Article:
Doctoral open day_digital_research_session_Social_Sciences_BL


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Doctoral open day_digital_research_session_Social_Sciences_BL

  1. 1. Digital Research Aquiles Alencar-Brayner, Digital Curator @AquilesBrayner
  2. 2. Digital Scholarship at British Library “The production, use and integration of digital content, services and tools to facilitate scholarship and research. It allows research areas to be investigated in new ways, using new tools, leading to new discoveries and analysis to generate new understanding” Created in 2010, the department works to enable…. • production of digital content • sharing and integration of digital content • wider collaboration and contribution around digital content • complex analysis & facilitation of new discoveries -Adam Farquhar Head of Digital Scholarship 2
  3. 3. More than resource discovery… • Libraries and archives have spent the last two decades making digital assets and harvesting born-digital objects. • We can now do much more than use technology to discover these digital objects and embrace the opportunities afforded by an intellectual turn toward digitally-driven research • So digital research is about: – New tools – New discoveries – New understanding “The emergence of the new digital humanities [and social sciences] isn’t an isolated academic phenomenon. The institutional and disciplinary changes are part of a larger cultural shift, inside and outside the academy, a rapid cycle of emergence and convergence in technology and culture” Steven E Jones, Emergence of the Digital Humanities (2013) 3
  4. 4. Digital Libraries: 10 “in” rules 1.Integrity: access to digital object as it has been created 2.Integration: different contents and file formats available from a single platform 3.Interoperability: different programmes and operating systems compatible with each other 4.Instant access: unrestricted access to material, especially from mobile devices 5.Interaction: catalogues that provide Web 2.0 features (blogs, wikis, tags, content sharing, etc) 6.Information: comprehensive metadata for fast and reliable retrieval of content 7.Ingest of content: constant upload of new digital content 8. Interpretation: digital content placed in relation to other items in the collection 9.Innovation: material to be presented in innovative ways 10.Indefinite access: digital objects to be preserved for posterity 4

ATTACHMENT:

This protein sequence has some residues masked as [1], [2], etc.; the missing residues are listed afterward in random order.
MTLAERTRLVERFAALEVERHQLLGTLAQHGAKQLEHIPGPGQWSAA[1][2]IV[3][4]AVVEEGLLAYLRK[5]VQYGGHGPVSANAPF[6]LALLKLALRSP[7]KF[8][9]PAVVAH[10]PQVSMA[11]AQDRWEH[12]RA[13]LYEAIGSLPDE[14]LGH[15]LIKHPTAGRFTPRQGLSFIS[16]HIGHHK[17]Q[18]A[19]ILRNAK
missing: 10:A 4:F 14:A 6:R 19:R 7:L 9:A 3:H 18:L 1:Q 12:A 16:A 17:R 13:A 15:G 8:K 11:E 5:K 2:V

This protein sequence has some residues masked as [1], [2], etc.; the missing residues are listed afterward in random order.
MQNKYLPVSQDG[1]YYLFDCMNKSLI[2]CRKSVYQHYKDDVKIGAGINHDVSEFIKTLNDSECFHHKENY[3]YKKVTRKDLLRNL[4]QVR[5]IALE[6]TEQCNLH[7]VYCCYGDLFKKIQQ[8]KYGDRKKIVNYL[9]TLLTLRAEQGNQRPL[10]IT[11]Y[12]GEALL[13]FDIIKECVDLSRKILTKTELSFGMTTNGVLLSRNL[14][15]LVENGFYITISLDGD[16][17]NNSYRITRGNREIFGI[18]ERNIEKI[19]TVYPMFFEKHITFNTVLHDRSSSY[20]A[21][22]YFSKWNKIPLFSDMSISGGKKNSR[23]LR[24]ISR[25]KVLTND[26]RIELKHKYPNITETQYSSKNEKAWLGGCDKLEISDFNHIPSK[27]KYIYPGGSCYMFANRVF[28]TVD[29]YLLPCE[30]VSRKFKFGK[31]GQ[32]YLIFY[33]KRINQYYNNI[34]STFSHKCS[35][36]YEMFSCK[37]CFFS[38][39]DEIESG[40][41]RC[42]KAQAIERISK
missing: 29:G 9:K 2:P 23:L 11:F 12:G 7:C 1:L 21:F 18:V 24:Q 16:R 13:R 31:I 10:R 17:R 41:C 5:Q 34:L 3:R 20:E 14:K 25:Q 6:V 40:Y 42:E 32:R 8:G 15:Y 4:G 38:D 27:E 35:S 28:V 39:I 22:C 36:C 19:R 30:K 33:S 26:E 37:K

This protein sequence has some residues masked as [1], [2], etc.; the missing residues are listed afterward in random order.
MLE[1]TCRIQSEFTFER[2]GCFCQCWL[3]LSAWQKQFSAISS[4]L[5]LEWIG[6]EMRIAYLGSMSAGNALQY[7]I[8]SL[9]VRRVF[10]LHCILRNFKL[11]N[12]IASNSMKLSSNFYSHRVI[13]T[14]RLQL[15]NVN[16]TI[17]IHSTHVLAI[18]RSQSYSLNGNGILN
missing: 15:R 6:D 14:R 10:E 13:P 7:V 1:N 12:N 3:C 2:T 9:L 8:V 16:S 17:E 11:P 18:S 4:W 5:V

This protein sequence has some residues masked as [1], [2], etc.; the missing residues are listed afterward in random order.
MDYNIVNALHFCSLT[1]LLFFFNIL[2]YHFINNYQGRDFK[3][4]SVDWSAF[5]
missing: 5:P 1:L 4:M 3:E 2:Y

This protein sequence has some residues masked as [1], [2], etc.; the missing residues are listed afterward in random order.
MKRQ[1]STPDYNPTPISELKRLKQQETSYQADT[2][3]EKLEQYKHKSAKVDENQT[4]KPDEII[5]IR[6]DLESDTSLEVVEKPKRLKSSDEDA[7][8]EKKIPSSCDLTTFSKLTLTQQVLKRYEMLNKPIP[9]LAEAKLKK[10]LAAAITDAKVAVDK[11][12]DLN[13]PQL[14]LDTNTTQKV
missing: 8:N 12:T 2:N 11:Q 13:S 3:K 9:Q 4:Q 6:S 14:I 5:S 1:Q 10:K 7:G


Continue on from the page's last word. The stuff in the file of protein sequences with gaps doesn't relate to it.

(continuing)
5. 5. Scalability: how to filter, find and analyse the information I need? • How many data is generated in ONE day? 1. Twitter: 7 TB 2. Facebook: 10 TB • By 2020 we will have approximately 35 ZB (1.1 Trillion GB) of Data available 5
  6. 6. New Discoveries • British Library Mechanical Curator • Extracting specific information from large datasets: 65,000 digitise titles - 1,019,270 separate images or an average of 15.8 per volume, needing just over half a terabyte for storage. Currently, 614,000 of these have already been uploaded to Flickr 6
  7. 7. Analysis of born digital content • Ngram Viewer applied to Web Archive collections • Visualisation: Tag Cloud 7
  8. 8. Personal Digital Archive (PDA) • Extracting and archiving digital content from personal devices • Assist with capture, management, description, and preservation of personal digital collections to facilitate access and content analysis • Data analysis beyond documents 8
  9. 9. Web Based Tools: some examples • Wordle tool for generating “word clouds” from text that you provide. The clouds give greater prominence to words that appear more frequently in the source text. • Google Trends Look at search trends in Google. Browse by date, or look at top searches in different categories to see how it trended over time and location. • Google Public Data Explorer search through databases from around the world, including the World Bank, OECD, Eurostat and the U.S. Census Bureau. • Google Ngram Viewer search keywords in millions of books over the span of half a millennium, a useful tool for finding trends over time. Ngram Viewer also has advanced options, such as searching for particular keywords as specific parts of speech or combining keywords 9
  10. 10. New Discoveries • Crowd as a source – UK Sound Map • Open Access Software for Research: • 10
  11. 11. Task time During your break, find a flip-chart and consider one of the following questions: – What analytical tools(s) would you like to use/develop for your research? (Bronte Room / Jan – March) – What are the ethical considerations when using digital data? (Dickens Room / April – June) – Should all social science research be published openly? (Eliot Room / July – Sept) – How might computational methods change the nature of collaboration in the social sciences? (Chaucer Room / Oct – Dec) Be prepared to offer a short response which captures the thoughts of your group! 11
  12. 12. Thank you! @AquilesBrayner ( Follow the Digital Scholarship Blog: 12